I've been using the term "West Coast CISO" a lot lately. While it feels like CISOs used to be either network/infrastructure CISOs or risk manager CISOs, now the split is having to make room for the CISO heavily focused on code security. The image is one of a CISO born in the cloud, focused on delivering (security) bug-free code, and thus focusing architecturally on CI/CD, change control, and automation, to oversimplify. This emphasis on code is contrasted with network controls and discussion of firewalls, DDoS, endpoints, WAF, and VPN/perimeter concepts you'll hear in the financial district. And that's before you even get to compliance, risk management, incident response, or threat & vulnerability management.
Much of this is simply a reflection of the evolution of technology. Firms today don't have firewalls, LANs, or servers. So it makes sense that software agents and access control lists just aren't top of mind. But producing code is nothing new. So when the rest of infrastructure fell away, did security just get more bandwidth to focus on code, or are the exploits and incidents truly leveraging code defects more frequently? It matters because I'm seeing not only security leaders, but business leaders and tech executives equating cybersecurity with code quality first and foremost. So is this a healthy shift, with security leaders getting up to speed with new architectural paradigms? Or is this a "when all you have is a hammer, everything is a nail" situation with software engineers turned CISOs simply doing what they do best?
One way of looking at application security or AppSec is that you make best efforts to avoid security bugs in engineering, but assume the worst and mitigate the most impactful defects like input validation, SQL injection, insecure direct object reference outside the deployment stack in something like a (well tuned) WAF. You complement that with a ton of testing - bug bounties being my personal favorite - and refocus developer education when you see thematic trends in your findings. Maybe that is the "east coast approach". The "west coast" approach, on the other hand, is to put 50-75% of your security thoughts into getting secure code written up front.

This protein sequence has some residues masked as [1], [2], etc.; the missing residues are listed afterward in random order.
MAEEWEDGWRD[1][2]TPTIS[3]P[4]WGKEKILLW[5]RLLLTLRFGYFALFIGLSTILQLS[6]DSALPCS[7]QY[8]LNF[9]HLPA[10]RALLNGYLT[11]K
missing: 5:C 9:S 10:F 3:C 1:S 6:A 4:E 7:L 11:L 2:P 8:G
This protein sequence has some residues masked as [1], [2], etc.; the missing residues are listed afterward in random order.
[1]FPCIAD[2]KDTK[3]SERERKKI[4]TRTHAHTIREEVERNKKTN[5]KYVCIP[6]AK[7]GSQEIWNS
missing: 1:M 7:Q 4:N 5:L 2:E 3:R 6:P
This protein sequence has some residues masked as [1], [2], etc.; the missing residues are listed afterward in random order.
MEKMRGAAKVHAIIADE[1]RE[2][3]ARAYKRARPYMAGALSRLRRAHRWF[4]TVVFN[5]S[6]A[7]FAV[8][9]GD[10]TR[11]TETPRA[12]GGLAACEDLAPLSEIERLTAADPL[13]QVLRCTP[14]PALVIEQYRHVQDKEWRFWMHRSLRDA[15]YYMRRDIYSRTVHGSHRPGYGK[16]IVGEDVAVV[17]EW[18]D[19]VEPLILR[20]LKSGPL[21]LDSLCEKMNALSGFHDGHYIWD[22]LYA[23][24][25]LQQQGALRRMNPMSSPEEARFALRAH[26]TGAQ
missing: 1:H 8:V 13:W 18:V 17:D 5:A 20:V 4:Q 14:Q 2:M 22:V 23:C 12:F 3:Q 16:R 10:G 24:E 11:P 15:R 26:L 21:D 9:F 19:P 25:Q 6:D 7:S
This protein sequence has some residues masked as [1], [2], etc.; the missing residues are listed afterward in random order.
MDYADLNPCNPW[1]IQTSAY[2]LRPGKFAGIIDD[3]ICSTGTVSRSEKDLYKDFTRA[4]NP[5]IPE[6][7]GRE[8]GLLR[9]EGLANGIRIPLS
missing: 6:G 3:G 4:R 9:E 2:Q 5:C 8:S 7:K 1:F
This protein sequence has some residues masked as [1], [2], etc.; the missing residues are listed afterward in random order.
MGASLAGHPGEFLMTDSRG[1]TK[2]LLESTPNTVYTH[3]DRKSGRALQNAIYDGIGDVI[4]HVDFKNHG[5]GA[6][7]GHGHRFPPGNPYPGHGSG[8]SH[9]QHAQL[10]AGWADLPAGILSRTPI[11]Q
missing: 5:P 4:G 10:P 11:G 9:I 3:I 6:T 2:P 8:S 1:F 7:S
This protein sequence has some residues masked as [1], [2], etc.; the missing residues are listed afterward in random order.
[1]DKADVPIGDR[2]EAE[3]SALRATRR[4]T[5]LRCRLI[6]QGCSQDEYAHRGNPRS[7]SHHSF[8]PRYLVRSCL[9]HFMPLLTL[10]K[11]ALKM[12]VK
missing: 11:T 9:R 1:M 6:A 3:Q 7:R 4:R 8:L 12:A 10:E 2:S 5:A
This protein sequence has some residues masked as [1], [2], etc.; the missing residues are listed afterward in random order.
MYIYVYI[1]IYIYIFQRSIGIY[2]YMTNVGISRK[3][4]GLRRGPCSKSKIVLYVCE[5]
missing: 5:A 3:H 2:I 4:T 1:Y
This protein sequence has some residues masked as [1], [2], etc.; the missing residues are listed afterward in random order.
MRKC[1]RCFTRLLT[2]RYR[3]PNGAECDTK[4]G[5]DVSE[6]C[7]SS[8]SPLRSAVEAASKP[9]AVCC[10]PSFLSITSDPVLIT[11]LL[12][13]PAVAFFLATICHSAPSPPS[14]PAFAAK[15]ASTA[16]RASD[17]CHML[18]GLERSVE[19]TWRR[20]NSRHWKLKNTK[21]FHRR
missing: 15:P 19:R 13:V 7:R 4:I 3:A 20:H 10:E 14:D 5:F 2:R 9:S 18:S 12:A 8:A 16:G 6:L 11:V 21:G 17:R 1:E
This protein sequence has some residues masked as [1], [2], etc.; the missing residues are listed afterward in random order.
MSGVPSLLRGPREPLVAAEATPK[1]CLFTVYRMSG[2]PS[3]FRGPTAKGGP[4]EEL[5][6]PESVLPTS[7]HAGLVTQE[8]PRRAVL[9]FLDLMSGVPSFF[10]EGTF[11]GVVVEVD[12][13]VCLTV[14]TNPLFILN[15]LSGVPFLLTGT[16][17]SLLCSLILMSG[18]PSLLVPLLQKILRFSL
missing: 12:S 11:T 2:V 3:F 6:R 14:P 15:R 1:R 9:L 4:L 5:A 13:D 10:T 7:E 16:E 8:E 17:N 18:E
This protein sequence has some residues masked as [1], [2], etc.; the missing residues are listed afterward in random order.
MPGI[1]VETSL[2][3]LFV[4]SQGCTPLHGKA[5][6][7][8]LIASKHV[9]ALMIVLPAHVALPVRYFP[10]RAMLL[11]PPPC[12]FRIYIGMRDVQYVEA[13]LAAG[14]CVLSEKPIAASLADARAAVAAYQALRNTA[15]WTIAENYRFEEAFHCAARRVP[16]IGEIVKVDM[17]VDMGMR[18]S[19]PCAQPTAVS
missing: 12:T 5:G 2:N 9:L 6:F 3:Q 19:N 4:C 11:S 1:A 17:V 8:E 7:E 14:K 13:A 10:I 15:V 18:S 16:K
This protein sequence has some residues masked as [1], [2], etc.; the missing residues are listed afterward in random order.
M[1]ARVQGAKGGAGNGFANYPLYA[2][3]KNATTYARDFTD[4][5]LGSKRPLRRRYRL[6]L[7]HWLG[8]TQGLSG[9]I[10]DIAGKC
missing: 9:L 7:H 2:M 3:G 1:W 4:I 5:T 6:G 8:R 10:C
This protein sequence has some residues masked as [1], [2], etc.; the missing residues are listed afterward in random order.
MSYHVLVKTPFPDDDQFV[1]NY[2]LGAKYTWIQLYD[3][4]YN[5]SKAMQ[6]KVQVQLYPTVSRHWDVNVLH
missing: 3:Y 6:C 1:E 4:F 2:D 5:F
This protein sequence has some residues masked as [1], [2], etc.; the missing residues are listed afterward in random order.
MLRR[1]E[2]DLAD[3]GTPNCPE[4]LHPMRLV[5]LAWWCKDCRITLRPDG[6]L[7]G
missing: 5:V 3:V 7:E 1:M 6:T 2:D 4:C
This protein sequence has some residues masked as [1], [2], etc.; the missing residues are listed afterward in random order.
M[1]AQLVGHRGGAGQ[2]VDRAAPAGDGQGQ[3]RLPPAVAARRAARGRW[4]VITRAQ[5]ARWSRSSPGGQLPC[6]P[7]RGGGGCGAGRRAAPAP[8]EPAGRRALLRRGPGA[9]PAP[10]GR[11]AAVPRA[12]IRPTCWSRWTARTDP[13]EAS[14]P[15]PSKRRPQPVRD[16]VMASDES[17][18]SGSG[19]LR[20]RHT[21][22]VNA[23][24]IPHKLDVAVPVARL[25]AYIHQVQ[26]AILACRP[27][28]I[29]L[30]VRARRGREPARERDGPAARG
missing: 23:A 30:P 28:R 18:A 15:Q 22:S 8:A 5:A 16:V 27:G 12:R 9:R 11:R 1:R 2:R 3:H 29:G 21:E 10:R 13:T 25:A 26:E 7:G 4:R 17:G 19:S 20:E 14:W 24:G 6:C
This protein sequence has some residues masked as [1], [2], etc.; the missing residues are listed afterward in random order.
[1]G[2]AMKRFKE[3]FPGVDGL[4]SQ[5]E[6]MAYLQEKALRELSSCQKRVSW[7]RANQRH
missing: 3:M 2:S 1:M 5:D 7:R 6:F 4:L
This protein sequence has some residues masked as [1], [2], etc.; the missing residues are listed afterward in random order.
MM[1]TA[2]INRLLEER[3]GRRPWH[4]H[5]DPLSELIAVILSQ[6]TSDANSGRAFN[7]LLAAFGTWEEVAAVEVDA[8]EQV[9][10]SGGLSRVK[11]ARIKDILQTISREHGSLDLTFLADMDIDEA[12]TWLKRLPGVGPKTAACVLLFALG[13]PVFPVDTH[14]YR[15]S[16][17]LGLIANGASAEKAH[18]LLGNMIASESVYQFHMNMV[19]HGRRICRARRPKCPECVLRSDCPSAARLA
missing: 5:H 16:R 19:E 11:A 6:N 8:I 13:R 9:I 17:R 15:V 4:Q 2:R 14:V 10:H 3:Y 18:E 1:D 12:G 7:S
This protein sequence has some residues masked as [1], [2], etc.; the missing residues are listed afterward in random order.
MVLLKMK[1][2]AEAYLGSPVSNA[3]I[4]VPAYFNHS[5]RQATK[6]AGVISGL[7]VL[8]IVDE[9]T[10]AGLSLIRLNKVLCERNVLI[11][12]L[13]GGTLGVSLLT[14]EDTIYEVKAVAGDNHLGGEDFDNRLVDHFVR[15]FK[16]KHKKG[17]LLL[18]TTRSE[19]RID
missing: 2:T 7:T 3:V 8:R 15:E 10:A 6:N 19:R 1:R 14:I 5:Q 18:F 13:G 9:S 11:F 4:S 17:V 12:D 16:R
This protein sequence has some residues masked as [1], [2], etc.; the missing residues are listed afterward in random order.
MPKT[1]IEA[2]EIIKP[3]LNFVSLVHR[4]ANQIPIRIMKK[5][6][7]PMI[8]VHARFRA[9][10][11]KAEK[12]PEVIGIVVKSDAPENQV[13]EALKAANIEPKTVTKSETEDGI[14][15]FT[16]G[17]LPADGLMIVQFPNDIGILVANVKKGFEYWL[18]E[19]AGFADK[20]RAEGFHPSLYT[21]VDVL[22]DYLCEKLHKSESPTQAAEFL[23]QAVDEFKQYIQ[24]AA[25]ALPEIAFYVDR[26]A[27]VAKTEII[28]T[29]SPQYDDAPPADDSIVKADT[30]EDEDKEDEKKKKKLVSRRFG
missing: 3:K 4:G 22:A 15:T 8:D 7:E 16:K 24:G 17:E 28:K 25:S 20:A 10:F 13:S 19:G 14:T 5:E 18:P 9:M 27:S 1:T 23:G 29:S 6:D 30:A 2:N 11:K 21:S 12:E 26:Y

While I love the improvements in code quality this trend is netting, I'm not convinced the threat intelligence is supporting the shift left. While anyone vending a specific solution will find data to convince you the problem they solve is the most urgent, my anecdotal observations in reading incident dossiers, indictments, and listening to peer confessionals is that good old misconfiguration is still king - or at least tied with credential misuse (I'm avoiding the overloaded term "Identity and Access Management" that wants to turn this space into a whole industry as well). To be fair, the engineering-focused security program is going to scoop up some configuration security as well when it comes to automating the deployment and configuration of infrastructure-as-code. But there are still many configuration items eluding the grasp of automation up to and including the provisioning of cloud accounts themselves. And credential abuse (including the trend in abusing legacy multifactor authentication methods) is generally totally outside the auspices of code. So when I had an advisory client ask me for recommendations on full security code reviews and build-time code review tools, I had to pause. The more you shift left, the bigger the sea you are trying to cover, the higher the false positive rate, and the more likely you are going to find things that simply will not be exploitable. Given finite resources, maybe a mid-sized shop is better off to run some cursory IDE-integrated source code checker/recommender but focus on outside-in testing of the final product. Not only is this approach going to find coding errors, but it's also going to find configuration issues, authorization issues, and logic flaws that just aren't going to manifest to an algorithm evaluator.
Nobody likes to admit deprioritizing any facet of security. But maybe the dream of security-flawless code is not only unachievable, but leaves too many unrelated exploit avenues. Maybe AppSec is ok at 15 to 25 percent of a program. Or maybe it truly is everything?